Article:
By Barry Feldman at Social Media Today:
I’m a brand. You’re a brand. Tom, Dick and Harry? Brand, brand, and brand.
But Tom started it. Yes, I'm talking about Tom Who-Wrote-a-Ridiculous-Number-of Non-Fiction-Best-Sellers Peters.
It was 1997. The web was just a baby. Maybe you were too. I was no baby, but I was practicing personal branding. I just didn’t know it. I had started my business just two years prior, so I was brand-building semi-obliviously.
In an edition of Fast Company magazine, in an article titled, “The Brand Called You,” Tom Peters declared it a brand new world. He wrote, “To be in business today, our most important job is to be head marketer for the brand called You.”
Seven paragraphs later, he said, “The web makes a case for branding more directly than any packaged good or consumer product ever could.”
Then he made a bit of a crystal ball statement. “When everybody has email and anybody can send you email, how do you decide whose message you’re going to read and respond to first and whose you’re going to send to the trash unread? The answer is personal branding.”
Then he hung up his dial-up modem and kept writing.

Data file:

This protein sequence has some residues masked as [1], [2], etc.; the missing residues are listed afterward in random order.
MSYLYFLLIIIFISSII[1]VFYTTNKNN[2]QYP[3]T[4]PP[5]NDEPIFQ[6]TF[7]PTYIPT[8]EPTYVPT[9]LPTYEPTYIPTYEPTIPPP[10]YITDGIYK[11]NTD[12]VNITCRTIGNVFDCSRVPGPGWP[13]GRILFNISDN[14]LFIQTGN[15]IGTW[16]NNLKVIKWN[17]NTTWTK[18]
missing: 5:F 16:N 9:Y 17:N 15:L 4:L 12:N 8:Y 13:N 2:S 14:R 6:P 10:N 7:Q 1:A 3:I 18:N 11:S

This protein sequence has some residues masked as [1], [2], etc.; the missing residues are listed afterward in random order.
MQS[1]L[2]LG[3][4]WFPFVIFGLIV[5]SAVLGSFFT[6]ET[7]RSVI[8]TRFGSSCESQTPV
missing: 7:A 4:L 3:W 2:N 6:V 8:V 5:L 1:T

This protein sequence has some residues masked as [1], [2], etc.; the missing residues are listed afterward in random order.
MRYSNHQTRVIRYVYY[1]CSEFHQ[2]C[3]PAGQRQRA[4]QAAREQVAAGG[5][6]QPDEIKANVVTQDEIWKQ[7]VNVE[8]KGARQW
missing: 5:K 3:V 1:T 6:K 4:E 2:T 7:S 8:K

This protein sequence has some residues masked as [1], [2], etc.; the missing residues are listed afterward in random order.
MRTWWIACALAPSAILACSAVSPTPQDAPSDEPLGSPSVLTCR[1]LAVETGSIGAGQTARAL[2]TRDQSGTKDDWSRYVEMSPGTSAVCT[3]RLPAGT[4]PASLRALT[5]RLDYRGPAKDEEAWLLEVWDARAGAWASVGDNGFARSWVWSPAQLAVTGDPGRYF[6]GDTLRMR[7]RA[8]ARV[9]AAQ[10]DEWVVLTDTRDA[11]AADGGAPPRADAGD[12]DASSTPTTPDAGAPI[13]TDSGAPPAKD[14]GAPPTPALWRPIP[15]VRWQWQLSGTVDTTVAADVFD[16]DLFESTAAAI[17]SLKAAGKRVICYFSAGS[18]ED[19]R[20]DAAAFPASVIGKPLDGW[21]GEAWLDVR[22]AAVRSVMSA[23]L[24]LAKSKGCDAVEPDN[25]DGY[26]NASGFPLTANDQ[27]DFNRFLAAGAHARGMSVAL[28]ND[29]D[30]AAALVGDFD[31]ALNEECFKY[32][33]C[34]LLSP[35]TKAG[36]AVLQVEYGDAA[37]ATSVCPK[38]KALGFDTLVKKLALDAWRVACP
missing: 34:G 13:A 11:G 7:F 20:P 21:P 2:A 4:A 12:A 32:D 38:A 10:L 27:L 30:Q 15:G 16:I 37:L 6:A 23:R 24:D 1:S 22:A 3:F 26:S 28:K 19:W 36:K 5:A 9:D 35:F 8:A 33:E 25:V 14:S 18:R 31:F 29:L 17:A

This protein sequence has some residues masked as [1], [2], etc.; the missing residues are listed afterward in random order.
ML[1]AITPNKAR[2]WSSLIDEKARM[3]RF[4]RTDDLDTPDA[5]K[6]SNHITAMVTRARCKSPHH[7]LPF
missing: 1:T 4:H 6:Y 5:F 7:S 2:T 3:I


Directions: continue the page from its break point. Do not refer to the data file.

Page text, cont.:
Person branding guru Dan Schawbel was just 14 at the time.
It would be 10 years later when Dan took the baton and ran with it in his book, “Me 2.0.” The New York Times dubbed Dan a “personal branding guru.”
In the first chapter, Dan pointed out 10 years prior entrepreneurs primarily connected offline through networking events. People spent decades working for companies, often hanging around until retirement. They had few networking tools.
New century, new rules.
Job security doesn’t exist. When you’re looking for a job, your GPA will likely take a backseat to your communications skills—writing, social media, presenting.
Obviously, with the second wave of the web—Web 2.0—comes a massive shift in how things work. Unless you want to give in to becoming increasingly irrelevant, you have to recognize communications go both ways, community is all-important and the mark you make online is the heartbeat of your brand.
To the individual, personal branding is almost a survival tactic. I think it’s a fun fight, but let’s be real. You need new strategies and a wider roster of skills.
I’ve been working at them, and lately, working hard to share what I’ve learned. I offered important personal branding tips from Michael Hyatt and me on my blog, The Point. In another post, you can also read about a way to gauge your progress by doing a search for yourself.
I also created an infographic, where I consolidate and alphabetize 26 of the best tips I’ve gathered. I hope you get something out of it.